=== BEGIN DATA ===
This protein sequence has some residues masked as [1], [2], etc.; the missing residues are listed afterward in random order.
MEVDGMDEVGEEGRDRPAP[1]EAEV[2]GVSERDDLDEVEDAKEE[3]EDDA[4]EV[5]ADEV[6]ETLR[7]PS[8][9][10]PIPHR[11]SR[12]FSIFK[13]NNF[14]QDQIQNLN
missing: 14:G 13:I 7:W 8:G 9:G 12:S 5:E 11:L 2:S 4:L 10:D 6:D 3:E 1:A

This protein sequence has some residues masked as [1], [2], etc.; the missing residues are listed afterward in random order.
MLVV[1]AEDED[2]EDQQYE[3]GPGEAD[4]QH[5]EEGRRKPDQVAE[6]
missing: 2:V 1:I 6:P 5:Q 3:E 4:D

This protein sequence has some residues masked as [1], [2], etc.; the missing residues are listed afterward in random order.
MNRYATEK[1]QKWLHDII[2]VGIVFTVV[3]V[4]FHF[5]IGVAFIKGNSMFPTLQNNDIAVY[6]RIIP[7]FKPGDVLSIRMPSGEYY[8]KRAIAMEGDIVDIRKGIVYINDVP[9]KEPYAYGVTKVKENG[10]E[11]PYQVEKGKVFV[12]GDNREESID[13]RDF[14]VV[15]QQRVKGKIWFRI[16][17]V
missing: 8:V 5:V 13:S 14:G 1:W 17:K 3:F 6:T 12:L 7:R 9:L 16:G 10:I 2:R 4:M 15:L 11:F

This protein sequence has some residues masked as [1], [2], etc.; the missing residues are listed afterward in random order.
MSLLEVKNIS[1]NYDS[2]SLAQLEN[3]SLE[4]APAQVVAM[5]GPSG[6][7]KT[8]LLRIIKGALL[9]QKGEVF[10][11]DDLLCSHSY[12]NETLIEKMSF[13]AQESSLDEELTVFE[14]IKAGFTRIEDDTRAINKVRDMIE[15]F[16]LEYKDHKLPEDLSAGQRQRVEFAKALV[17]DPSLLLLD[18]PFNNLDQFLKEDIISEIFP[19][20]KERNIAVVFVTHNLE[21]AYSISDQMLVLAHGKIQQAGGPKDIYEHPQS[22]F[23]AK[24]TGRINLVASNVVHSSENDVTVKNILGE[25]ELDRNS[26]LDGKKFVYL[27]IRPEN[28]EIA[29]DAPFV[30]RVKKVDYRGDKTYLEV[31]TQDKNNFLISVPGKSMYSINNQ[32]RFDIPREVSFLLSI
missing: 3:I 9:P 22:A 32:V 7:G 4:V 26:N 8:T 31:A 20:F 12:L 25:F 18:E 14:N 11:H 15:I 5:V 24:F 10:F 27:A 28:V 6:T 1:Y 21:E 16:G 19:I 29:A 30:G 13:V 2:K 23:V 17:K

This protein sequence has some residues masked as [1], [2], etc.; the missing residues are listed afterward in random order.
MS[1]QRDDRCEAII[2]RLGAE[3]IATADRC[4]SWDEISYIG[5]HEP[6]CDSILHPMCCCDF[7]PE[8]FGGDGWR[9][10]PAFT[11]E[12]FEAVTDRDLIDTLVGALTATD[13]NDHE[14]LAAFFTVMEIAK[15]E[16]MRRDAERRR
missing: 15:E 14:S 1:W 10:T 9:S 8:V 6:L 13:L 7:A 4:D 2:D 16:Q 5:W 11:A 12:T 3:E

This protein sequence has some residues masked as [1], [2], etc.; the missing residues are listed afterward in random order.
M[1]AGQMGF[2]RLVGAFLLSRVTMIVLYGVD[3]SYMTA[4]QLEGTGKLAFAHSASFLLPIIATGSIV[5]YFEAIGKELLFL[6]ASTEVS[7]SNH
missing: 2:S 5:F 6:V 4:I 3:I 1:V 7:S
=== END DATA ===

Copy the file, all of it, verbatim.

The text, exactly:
This protein sequence has some residues masked as [1], [2], etc.; the missing residues are listed afterward in random order.
MEVDGMDEVGEEGRDRPAP[1]EAEV[2]GVSERDDLDEVEDAKEE[3]EDDA[4]EV[5]ADEV[6]ETLR[7]PS[8][9][10]PIPHR[11]SR[12]FSIFK[13]NNF[14]QDQIQNLN
missing: 14:G 13:I 7:W 8:G 9:G 12:S 5:E 11:L 2:S 4:L 10:D 6:D 3:E 1:A

This protein sequence has some residues masked as [1], [2], etc.; the missing residues are listed afterward in random order.
MLVV[1]AEDED[2]EDQQYE[3]GPGEAD[4]QH[5]EEGRRKPDQVAE[6]
missing: 2:V 1:I 6:P 5:Q 3:E 4:D

This protein sequence has some residues masked as [1], [2], etc.; the missing residues are listed afterward in random order.
MNRYATEK[1]QKWLHDII[2]VGIVFTVV[3]V[4]FHF[5]IGVAFIKGNSMFPTLQNNDIAVY[6]RIIP[7]FKPGDVLSIRMPSGEYY[8]KRAIAMEGDIVDIRKGIVYINDVP[9]KEPYAYGVTKVKENG[10]E[11]PYQVEKGKVFV[12]GDNREESID[13]RDF[14]VV[15]QQRVKGKIWFRI[16][17]V
missing: 8:V 5:V 13:S 14:G 1:W 17:K 3:F 6:T 12:L 7:R 9:L 16:G 10:I 2:R 4:M 15:L 11:F

This protein sequence has some residues masked as [1], [2], etc.; the missing residues are listed afterward in random order.
MSLLEVKNIS[1]NYDS[2]SLAQLEN[3]SLE[4]APAQVVAM[5]GPSG[6][7]KT[8]LLRIIKGALL[9]QKGEVF[10][11]DDLLCSHSY[12]NETLIEKMSF[13]AQESSLDEELTVFE[14]IKAGFTRIEDDTRAINKVRDMIE[15]F[16]LEYKDHKLPEDLSAGQRQRVEFAKALV[17]DPSLLLLD[18]PFNNLDQFLKEDIISEIFP[19][20]KERNIAVVFVTHNLE[21]AYSISDQMLVLAHGKIQQAGGPKDIYEHPQS[22]F[23]AK[24]TGRINLVASNVVHSSENDVTVKNILGE[25]ELDRNS[26]LDGKKFVYL[27]IRPEN[28]EIA[29]DAPFV[30]RVKKVDYRGDKTYLEV[31]TQDKNNFLISVPGKSMYSINNQ[32]RFDIPREVSFLLSI
missing: 3:I 9:P 22:A 32:V 7:G 4:V 26:N 8:T 31:A 20:F 12:L 25:F 18:E 14:N 11:H 15:I 5:V 24:F 10:F 27:A 28:V 6:T 1:Y 21:E 16:G 19:I 29:A 30:G 13:V 2:K 23:V 17:K

This protein sequence has some residues masked as [1], [2], etc.; the missing residues are listed afterward in random order.
MS[1]QRDDRCEAII[2]RLGAE[3]IATADRC[4]SWDEISYIG[5]HEP[6]CDSILHPMCCCDF[7]PE[8]FGGDGWR[9][10]PAFT[11]E[12]FEAVTDRDLIDTLVGALTATD[13]NDHE[14]LAAFFTVMEIAK[15]E[16]MRRDAERRR
missing: 15:E 14:S 1:W 10:T 9:S 8:V 6:L 13:L 7:A 4:D 2:D 16:Q 5:W 11:A 12:T 3:E

This protein sequence has some residues masked as [1], [2], etc.; the missing residues are listed afterward in random order.
M[1]AGQMGF[2]RLVGAFLLSRVTMIVLYGVD[3]SYMTA[4]QLEGTGKLAFAHSASFLLPIIATGSIV[5]YFEAIGKELLFL[6]ASTEVS[7]SNH
missing: 2:S 5:F 6:V 4:I 3:I 1:V 7:S